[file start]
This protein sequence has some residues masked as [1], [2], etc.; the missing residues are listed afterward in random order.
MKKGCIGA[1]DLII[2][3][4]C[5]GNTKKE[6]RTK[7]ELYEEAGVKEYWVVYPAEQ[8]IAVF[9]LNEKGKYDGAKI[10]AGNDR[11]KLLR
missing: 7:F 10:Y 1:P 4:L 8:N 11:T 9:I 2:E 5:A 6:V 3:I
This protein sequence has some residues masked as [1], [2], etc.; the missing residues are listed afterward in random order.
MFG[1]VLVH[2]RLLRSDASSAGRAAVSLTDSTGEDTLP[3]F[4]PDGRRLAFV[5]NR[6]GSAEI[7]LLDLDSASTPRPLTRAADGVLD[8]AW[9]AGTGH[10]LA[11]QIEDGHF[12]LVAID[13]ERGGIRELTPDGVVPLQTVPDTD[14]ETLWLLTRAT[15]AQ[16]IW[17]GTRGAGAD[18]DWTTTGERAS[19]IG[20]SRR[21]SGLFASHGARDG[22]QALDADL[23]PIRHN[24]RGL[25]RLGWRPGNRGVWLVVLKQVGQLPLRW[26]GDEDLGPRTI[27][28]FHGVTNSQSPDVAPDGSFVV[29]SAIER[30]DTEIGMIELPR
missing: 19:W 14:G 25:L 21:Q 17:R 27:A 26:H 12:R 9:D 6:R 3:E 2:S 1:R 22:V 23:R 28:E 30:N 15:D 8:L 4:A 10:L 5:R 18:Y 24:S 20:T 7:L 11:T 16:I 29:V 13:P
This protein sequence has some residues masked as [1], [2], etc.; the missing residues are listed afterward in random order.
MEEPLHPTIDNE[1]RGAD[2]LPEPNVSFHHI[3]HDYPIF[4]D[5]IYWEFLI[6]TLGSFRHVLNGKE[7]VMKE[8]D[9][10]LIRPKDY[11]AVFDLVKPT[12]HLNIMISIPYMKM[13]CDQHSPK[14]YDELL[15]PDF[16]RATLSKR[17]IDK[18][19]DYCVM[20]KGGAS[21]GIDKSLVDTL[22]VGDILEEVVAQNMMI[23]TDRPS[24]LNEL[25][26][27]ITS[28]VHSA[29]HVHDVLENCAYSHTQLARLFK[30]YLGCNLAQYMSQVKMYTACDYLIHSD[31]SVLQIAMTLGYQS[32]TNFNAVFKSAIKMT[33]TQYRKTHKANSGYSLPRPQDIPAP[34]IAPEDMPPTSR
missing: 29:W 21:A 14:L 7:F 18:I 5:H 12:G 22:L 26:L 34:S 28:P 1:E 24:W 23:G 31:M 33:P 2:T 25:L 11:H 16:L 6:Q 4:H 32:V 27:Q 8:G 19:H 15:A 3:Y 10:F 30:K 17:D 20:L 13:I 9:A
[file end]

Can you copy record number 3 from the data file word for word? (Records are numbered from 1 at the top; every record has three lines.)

This protein sequence has some residues masked as [1], [2], etc.; the missing residues are listed afterward in random order.
MEEPLHPTIDNE[1]RGAD[2]LPEPNVSFHHI[3]HDYPIF[4]D[5]IYWEFLI[6]TLGSFRHVLNGKE[7]VMKE[8]D[9][10]LIRPKDY[11]AVFDLVKPT[12]HLNIMISIPYMKM[13]CDQHSPK[14]YDELL[15]PDF[16]RATLSKR[17]IDK[18][19]DYCVM[20]KGGAS[21]GIDKSLVDTL[22]VGDILEEVVAQNMMI[23]TDRPS[24]LNEL[25][26][27]ITS[28]VHSA[29]HVHDVLENCAYSHTQLARLFK[30]YLGCNLAQYMSQVKMYTACDYLIHSD[31]SVLQIAMTLGYQS[32]TNFNAVFKSAIKMT[33]TQYRKTHKANSGYSLPRPQDIPAP[34]IAPEDMPPTSR
missing: 29:W 21:A 14:L 7:F 18:I 5:H 12:G 22:L 26:L 34:S 28:P 1:E 24:W 23:G 31:M 33:P 2:T 25:L 11:H 16:L 6:Q 4:H 32:V 27:Q 8:G 19:H 15:A 3:Y 10:F 30:K 17:D 20:L 13:I 9:A